• Anne-Sophie Redisch 24 October 2013 at 1911 - Reply

      Not much signage that I could find.

  4. Mette 16 October 2013 at 1742 - Reply

    Didn’t know that. How very inspiring.

    • Anne-Sophie Redisch 24 October 2013 at 1911 - Reply

      It really is, I think.

  5. Marcia 16 October 2013 at 2259 - Reply

    Talk about hyperinflation! That must have been chaos. Geez, we really have nothing to complain about, do we?
    Thanks for sharing this, Sophie!

    • Anne-Sophie Redisch 24 October 2013 at 1912 - Reply

      A few similarities with the present situation, though…

  6. Jeff Titelius 17 October 2013 at 0058 - Reply

    Fascinating account of the history and architecture my friend. Boy times were tough back then and I thought I had troubles!!

    Loved the second “art deco” architecture!

    • Anne-Sophie Redisch 24 October 2013 at 1913 - Reply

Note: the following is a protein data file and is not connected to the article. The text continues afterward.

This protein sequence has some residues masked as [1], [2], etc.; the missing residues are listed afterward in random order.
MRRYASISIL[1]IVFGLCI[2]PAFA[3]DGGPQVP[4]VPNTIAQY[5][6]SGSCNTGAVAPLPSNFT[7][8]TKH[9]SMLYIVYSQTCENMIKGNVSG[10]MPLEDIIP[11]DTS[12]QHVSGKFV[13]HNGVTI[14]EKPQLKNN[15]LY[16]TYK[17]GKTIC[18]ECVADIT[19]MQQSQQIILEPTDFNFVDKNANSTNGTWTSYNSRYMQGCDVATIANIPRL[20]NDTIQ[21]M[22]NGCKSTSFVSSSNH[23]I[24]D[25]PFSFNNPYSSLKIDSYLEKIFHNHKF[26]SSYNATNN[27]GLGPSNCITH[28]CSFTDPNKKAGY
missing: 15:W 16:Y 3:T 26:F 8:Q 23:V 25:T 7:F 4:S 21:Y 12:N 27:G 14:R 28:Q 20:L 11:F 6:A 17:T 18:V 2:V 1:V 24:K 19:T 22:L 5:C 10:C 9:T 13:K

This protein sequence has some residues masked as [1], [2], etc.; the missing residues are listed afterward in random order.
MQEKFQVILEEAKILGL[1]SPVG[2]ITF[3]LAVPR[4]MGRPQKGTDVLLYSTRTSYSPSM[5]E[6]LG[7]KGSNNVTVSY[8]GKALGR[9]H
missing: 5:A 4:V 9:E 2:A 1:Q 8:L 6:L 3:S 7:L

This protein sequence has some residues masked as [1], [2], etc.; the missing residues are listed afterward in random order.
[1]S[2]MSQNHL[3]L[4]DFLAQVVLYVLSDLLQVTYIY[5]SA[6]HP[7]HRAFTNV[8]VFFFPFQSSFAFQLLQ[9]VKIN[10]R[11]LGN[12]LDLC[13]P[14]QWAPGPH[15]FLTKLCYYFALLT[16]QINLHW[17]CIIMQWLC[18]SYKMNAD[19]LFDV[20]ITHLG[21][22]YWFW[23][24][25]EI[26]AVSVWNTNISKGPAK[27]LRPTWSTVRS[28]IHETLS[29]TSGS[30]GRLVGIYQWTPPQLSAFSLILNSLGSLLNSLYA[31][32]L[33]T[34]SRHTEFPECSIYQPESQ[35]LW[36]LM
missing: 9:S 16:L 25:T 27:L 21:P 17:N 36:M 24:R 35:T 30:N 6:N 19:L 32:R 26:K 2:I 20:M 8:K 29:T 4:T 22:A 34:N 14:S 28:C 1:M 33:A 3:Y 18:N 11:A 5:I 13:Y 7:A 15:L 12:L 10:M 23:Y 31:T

Fascinating, indeed 🙂

  7. Mary {The World Is A Book} 17 October 2013 at 0842 - Reply

    I always enjoy your post of the most interesting and unexpected places. What a great history behind these walls and building. How sad that some of the locals didn’t know this historic gem in their backyard.

    • Anne-Sophie Redisch 24 October 2013 at 1915 - Reply

      Can you believe it? But then, Berlin is so full of gems, maybe they’re a bit blase about it all.

  8. Muza-chan 17 October 2013 at 1012 - Reply

    Interesting…

    • Anne-Sophie Redisch 24 October 2013 at 1915 - Reply

      It is.

  9. Mary @ Green Global Travel 18 October 2013 at 1949 - Reply

    Amazing story that certainly inspires one to look deeper and at at the same time, feel incredibly grateful. I can only imagine how wonderfully luxurious these simple flats must have been in those years* Thank you for sharing their history!

    • Anne-Sophie Redisch 24 October 2013 at 1916 - Reply

      Thank you for stopping by 🙂

  10. Maria Alexandra @LatinAbroad 21 November 2013 at 0301 - Reply

    A perfect example on why it’s so important to learn about the history of a place we visit beforehand. It gives us a fresh, complete perspective! Great post, I learned a lot <3

    -Maria Alexandra

    • Anne-Sophie Redisch 19 January 2014 at 1952 - Reply

      It makes a huge difference, I think. And thanks 🙂

  11. Abi 14 January 2014 at 2339 - Reply

    Love things that make you think!

    • Anne-Sophie Redisch 19 January 2014 at 1954 - Reply

      Love that extra little challenge.